This way you don’t have to bother much with the quality of the wood you use, as it will be hidden anyway.
A retaining wall garden can use many tiers to reach considerable heights.
You can also incorporate into it a pathway in the form of a stone stairway.
Wider tiers means more space for planting. Adapt the width to your needs.
Vertical Wall Gardens
Vertical gardens are the best solution to hide an outer wall rather than bother with repainting it.
The first thing you need to do is build a vertical frame, repurposing old metal or wood shelves.
Since it’s going to be set up against the wall, put a plastic sheet on the back of the frame to prevent mildew.
If it’s going to be high, it’s best to install an irrigation system, something you can find at your local DIY store.
Study the conditions—in terms of sun, shade, wind, temperature—and choose the plants for your vertical wall garden accordingly.
Garden Wall Planter
Building a garden wall planter is all about how imaginative you are and the kind of junk you have around the house.
A couple of shelves you’re throwing out after redecorating the kitchen are just perfect for a planter.
So is an old bookshelf. Or you can find many wall planters online, made out of wood or metal.
It doesn’t have to be very tall and you can either put it on the ground, against a wall, or you can drill a few holes and place it at a convenient height.
Pallet Wall Gardens
It doesn’t get any easier than pallets. Even if you don’t have some in the shed, they’re very easy to find. And just the thing you need to put some flowerpots in them.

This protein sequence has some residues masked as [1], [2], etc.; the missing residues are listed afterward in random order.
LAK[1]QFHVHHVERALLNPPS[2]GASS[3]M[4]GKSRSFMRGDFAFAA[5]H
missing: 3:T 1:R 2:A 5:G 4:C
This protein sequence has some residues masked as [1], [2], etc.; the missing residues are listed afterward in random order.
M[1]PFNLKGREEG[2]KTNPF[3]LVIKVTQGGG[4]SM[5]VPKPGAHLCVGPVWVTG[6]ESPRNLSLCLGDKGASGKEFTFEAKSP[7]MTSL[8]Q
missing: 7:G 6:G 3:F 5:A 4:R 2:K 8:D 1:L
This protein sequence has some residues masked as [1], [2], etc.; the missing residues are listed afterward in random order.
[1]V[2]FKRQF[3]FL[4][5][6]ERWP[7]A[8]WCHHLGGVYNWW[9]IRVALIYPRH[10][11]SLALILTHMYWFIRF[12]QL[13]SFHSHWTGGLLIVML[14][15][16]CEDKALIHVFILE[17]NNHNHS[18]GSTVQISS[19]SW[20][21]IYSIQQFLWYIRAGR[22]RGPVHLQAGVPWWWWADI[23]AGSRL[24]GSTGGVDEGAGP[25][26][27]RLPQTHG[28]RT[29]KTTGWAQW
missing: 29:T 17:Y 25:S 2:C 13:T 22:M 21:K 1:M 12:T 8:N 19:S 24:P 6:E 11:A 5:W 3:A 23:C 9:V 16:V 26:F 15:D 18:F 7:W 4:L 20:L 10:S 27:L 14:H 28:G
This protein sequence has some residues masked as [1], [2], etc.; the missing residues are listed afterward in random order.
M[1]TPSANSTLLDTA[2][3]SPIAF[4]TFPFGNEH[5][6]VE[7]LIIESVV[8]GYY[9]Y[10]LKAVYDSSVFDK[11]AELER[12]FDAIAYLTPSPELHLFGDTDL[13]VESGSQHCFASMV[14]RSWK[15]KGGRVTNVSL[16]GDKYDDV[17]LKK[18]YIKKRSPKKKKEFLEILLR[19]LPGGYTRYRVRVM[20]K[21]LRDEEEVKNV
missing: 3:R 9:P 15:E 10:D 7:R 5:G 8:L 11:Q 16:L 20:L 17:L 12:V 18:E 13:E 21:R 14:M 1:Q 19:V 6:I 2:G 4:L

One is enough for starters, but you can also create a complex pattern with pallets set at different heights.
They’re excellent for herbs or other edibles.
Wall Herb Gardens
The most unpretentious of all the wall gardens you could think of, not to mention so useful.
If you’re a passionate cook you will certainly love having fresh basil or cilantro in your garden. You can create a herbs garden on a couple of shelves or in a repurposed old gutter.
Divide the gutters into sections and head to a store to buy seeds for every type of herb you think you will need.
Tip: Don’t worry if they don’t all grow well from the first try, you’ll get there.
Wood Wall Gardens
Wood is warm and natural and kinda invites you to build a wall garden.
You can build one on your garden fence or install one using shelves, wooden crates, or pallets.
Even an old ladder will do, but you will have to make do with smaller pots.
If you’re using crates or pallets, maybe you should pick plants with colorful flowers or some vegetables.